The role of BT in providing the digital backbone for our nation is currently in the public spotlight as Grant Shapps has published a report into the state of Internet access in the UK. The report recommends that BT is forced to sell off its infrastructure business OpenReach
to encourage more competition and a better service for every internet user and for the benefit of the UK economy.
The thing is, there are low level communications infrastructures that only really work as state-managed monopolies. The road network. The rail network. Terrestrial broadcast networks. Telephony and data.
Now for all of the above (with the exception of telephony and data), there are private companies providing services on a contracted basis to manage and maintain the infrastructure. But they are monopolies that need to be run sensibly as monopolies, under state supervision.
The telecoms and data network for me seems to be the perfect example of what should be operated as Government as a Platform, the term coined by Tim o’Reilly in his wonderful essay of the same name, and then woefully abused by the Ministry of Silly beards for the past few years.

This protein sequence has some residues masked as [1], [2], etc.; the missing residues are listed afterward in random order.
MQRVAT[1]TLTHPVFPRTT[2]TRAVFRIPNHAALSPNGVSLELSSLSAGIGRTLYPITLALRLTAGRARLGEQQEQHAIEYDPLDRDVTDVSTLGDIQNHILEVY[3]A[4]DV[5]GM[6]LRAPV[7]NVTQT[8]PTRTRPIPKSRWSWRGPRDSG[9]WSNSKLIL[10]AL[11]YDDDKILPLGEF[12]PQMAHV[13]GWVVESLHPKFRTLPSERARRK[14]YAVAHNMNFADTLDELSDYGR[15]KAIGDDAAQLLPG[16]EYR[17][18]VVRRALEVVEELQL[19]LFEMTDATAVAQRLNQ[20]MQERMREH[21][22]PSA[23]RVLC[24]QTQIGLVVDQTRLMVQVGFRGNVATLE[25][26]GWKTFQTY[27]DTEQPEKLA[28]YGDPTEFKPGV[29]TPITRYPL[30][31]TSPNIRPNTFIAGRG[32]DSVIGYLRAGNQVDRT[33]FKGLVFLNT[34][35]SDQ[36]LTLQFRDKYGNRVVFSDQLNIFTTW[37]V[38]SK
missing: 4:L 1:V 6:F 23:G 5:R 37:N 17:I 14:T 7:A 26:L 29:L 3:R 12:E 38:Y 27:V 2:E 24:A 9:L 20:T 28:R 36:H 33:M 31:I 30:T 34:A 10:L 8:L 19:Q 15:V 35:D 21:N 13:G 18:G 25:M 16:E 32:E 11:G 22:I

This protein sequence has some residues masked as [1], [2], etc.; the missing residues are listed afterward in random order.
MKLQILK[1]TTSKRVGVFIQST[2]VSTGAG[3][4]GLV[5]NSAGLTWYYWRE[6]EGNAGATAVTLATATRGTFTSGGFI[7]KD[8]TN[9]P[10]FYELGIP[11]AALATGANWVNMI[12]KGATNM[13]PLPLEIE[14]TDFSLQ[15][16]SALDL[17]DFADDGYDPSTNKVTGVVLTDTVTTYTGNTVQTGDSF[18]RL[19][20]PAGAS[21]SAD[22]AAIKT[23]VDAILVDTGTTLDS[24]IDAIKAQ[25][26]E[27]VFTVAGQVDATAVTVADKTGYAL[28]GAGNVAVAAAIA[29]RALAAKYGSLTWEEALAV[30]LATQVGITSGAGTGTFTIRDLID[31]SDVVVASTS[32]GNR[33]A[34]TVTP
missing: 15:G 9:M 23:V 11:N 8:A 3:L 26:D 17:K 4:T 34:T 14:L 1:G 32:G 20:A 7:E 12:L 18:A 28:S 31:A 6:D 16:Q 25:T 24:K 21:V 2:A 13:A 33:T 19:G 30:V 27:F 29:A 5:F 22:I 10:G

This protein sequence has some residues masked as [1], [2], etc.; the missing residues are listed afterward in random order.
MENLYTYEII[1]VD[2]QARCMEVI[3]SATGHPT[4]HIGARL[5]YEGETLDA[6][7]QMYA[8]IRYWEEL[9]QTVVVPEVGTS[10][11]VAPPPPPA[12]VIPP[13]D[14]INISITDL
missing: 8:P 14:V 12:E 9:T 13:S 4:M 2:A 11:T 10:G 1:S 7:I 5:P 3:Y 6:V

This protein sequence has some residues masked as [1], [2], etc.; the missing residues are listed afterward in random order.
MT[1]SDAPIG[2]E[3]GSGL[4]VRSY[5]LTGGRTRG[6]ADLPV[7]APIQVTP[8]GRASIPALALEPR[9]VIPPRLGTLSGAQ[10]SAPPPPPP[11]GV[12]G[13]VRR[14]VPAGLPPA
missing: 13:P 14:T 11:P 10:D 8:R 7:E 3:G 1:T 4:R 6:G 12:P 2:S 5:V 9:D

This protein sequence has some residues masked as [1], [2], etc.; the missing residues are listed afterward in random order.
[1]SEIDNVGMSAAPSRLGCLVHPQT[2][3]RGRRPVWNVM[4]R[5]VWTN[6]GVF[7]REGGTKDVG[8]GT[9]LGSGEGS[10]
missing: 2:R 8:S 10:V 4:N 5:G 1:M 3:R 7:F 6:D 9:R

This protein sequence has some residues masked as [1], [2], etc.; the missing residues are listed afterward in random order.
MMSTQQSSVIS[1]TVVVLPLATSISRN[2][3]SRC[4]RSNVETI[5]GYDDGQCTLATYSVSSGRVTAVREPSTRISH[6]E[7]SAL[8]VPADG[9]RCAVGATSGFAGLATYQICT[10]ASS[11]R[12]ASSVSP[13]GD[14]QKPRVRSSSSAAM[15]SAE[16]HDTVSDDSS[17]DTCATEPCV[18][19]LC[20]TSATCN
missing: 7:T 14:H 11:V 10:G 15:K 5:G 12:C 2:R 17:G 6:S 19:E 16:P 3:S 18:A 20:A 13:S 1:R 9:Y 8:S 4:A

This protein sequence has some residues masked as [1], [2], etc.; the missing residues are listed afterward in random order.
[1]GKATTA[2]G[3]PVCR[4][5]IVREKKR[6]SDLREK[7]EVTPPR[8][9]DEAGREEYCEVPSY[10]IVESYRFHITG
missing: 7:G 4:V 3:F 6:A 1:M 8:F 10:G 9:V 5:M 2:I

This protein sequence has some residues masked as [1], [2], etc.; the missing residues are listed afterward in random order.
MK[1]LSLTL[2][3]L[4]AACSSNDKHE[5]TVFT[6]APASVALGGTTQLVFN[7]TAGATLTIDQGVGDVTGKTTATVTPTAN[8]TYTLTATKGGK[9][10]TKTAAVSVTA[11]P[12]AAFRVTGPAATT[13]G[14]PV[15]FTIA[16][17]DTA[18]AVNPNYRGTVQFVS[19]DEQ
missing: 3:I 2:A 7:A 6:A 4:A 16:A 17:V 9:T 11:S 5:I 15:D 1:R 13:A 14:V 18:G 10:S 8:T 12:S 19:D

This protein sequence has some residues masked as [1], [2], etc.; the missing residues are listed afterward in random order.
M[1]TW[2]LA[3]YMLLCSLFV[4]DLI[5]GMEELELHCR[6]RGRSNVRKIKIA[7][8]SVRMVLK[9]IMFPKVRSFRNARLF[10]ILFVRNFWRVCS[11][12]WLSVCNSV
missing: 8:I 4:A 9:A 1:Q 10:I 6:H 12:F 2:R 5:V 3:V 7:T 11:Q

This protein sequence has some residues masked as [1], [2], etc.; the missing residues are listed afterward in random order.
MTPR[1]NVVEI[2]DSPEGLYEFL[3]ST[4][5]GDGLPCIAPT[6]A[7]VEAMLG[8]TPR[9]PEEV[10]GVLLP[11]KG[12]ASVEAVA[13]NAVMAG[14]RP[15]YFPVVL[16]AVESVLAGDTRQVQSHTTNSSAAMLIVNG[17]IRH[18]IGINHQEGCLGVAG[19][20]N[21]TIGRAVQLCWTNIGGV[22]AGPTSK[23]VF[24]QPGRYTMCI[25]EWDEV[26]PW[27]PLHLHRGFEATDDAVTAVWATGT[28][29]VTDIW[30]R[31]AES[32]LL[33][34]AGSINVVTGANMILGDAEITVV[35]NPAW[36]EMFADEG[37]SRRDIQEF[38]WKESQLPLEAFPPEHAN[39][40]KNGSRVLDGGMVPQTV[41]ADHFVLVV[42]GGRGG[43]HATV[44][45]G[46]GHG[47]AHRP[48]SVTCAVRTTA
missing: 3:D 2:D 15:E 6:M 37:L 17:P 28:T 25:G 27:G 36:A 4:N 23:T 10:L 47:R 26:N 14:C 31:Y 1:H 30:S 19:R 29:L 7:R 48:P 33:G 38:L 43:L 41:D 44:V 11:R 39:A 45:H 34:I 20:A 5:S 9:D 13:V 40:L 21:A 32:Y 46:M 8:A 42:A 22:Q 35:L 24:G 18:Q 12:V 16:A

O’Reilly in fact used the road network as an exemplar of Government as a Platform. Investment made in infrastructure by the state that
created capabilities that enrich the possibilities for subsequent private sector investment.
Build the platforms, and on top of those platforms we can build businesses and livelihoods of value. Put the platforms into the private sector driven by profit and we all get screwed (see, for example, the experience of Railtrack).
This, though, is a flight of fancy. We have ideologues in power, and the idea of the nationalisation of our communications infrastructure by the current administration is beyond reasonable thought. Which is a shame because we’ll inevitably have to bail it out at some point in the future when it’s realised that competition and monopolies are mutually exclusive things.